REGISTER

Learn how you can use the recently released Creative Youth Development (CYD) National Action Blueprint as a resource in your work to advance the role of creativity in youth development. Led by the CYD National Partnership and a cross-sector coalition, this one-hour, interactive forum is designed for CYD practitioners and alumni, funders, researchers, and allied youth sector leaders.

During the forum, we will discuss:

  1. The CYD National Movement and Blueprint goals
  2. How CYD aligns with the priorities of allied youth sectors, including education, juvenile justice, and afterschool
  3. Recommendations for advancing CYD in three strategic priority areas
    VISIBILITY & IMPACT: Documenting and Communicating Outcomes and Impact
    FUNDING: Expanding Pathways to Funding
    FIELD BUILDING: Professional Development, Networking, and Technical Assistance
  4. Opportunities to get involved

Read the Creative Youth Development National Action Blueprint and subscribe to the CYD Partnership email list to receive regular updates on creative youth development (CYD) news, opportunities, and resources.

Creative youth development is a long-standing, intentional practice that integrates creative skill-building, inquiry, and expression with positive youth development principles. In these programs, young people create original work—including animated films, 3-D printed sculptures, dance and theater productions, musical compositions, curated book collections, and more—and apply their creative skills to solve problems, shape their lives, and imagine and build the world in which they want to live.

Cross-Sector Coalition Releases Recommendations to Advance the Role of Creativity in Youth Development

Creative Youth Development (CYD) National Blueprint outlines strategies for positive change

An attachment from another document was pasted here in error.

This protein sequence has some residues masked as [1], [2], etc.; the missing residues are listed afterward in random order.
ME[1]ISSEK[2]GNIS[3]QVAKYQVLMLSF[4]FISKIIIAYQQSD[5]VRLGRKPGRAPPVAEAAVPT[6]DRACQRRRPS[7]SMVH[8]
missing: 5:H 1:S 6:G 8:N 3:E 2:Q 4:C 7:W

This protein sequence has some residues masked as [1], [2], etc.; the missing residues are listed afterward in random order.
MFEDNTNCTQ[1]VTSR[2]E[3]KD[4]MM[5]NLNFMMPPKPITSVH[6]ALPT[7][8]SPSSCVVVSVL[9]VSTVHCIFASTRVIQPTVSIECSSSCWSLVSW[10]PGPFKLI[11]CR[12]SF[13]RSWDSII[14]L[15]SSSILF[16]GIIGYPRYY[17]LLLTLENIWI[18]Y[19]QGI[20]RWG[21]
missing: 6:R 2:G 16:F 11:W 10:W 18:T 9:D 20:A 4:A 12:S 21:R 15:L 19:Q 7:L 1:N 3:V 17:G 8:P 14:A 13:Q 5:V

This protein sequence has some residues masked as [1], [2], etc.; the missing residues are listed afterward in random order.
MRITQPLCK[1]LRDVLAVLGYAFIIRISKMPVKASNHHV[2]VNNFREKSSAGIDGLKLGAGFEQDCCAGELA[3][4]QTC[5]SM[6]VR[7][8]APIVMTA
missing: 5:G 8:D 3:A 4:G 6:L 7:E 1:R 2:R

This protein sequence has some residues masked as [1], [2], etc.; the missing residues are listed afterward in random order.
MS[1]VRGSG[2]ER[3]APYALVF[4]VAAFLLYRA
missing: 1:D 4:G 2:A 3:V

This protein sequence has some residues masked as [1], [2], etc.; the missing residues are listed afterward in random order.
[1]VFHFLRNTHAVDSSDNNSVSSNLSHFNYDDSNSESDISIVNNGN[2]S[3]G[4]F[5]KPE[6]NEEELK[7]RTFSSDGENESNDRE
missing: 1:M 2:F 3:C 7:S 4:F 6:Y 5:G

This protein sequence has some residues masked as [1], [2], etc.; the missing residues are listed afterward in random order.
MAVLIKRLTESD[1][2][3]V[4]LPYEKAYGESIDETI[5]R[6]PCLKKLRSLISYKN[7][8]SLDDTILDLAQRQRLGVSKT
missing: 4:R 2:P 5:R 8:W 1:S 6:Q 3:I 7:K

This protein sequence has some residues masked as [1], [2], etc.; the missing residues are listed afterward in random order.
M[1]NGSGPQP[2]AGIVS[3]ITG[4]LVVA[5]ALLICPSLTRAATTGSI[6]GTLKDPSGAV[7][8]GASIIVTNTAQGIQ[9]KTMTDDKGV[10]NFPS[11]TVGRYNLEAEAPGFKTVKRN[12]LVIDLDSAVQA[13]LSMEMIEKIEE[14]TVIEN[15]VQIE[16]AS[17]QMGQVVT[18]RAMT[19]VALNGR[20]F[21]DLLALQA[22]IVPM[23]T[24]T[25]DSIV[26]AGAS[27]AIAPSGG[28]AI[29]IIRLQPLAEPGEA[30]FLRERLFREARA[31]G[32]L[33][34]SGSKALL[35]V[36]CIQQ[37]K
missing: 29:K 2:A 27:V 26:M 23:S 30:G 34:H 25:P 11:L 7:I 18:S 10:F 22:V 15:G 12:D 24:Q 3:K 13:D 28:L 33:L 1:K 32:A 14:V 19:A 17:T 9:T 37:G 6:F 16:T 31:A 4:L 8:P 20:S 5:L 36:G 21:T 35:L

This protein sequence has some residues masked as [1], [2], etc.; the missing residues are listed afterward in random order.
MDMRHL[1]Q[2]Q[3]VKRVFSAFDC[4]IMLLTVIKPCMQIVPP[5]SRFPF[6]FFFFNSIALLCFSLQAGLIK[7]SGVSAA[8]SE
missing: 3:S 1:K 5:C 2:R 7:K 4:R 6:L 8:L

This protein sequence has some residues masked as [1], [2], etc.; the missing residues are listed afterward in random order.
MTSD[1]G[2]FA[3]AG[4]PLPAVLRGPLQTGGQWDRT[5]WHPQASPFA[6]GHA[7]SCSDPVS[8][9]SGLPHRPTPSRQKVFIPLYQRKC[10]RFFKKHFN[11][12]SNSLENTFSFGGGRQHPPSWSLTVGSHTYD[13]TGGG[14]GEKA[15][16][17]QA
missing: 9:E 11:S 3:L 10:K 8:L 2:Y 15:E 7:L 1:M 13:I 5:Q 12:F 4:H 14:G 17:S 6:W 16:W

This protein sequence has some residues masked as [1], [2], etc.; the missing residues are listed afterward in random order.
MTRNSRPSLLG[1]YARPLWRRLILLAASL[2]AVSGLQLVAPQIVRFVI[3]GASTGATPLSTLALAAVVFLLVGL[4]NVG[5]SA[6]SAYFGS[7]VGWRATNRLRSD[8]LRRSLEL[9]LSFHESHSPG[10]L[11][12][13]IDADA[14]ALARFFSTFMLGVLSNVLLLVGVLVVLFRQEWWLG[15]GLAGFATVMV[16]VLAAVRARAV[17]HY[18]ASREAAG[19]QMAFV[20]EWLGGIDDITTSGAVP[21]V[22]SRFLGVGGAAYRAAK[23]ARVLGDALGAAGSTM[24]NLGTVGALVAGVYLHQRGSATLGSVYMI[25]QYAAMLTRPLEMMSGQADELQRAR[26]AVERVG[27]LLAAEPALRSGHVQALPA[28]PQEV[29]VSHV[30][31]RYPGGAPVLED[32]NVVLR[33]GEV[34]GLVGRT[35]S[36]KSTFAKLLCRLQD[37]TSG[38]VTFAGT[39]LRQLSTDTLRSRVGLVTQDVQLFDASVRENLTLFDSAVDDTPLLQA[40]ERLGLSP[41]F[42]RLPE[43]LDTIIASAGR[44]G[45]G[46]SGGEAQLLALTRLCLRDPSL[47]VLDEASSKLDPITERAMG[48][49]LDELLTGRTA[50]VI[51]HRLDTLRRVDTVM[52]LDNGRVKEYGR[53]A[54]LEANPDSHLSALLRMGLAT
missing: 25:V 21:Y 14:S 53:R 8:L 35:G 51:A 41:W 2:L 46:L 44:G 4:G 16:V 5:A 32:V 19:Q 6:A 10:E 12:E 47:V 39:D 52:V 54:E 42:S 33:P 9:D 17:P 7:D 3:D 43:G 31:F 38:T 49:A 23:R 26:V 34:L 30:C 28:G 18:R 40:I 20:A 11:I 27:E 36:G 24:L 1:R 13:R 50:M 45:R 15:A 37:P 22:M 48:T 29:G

Detroit, Michigan - Mosaic Singers in concert. The Mosaic Singers are part of Mosaic Youth Theatre, which provides free, professional quality theater and music training for teenagers in the Detroit area. Copyright Jim West.
Mosaic Singers of Detroit, MI in concert. Photo copyright Jim West.

The Creative Youth Development National Partnership, in concert with more than 650 cross-sector stakeholders nationally, is calling for all young people to have equitable access to opportunities to: realize their creative potential;  live richer, fuller lives; and develop the critical learning and life skills they need to become active contributors to their communities.

Read the Creative Youth Development National Blueprint and subscribe to the CYD Partnership eNews to receive regular updates on creative youth development (CYD) news, opportunities, and resources. The CYD National Partnership will host an online forum in May to discuss the Blueprint’s three strategic priority areas.

Creative youth development is a long-standing practice that integrates creative skill-building, inquiry, and expression with positive youth development principles. In these programs, young people create original work—including animated films, 3-D printed sculptures, dance and theater productions, musical compositions, curated book collections, and more—and apply their creative skills to solve problems, shape their lives, and imagine and build the world in which they want to live.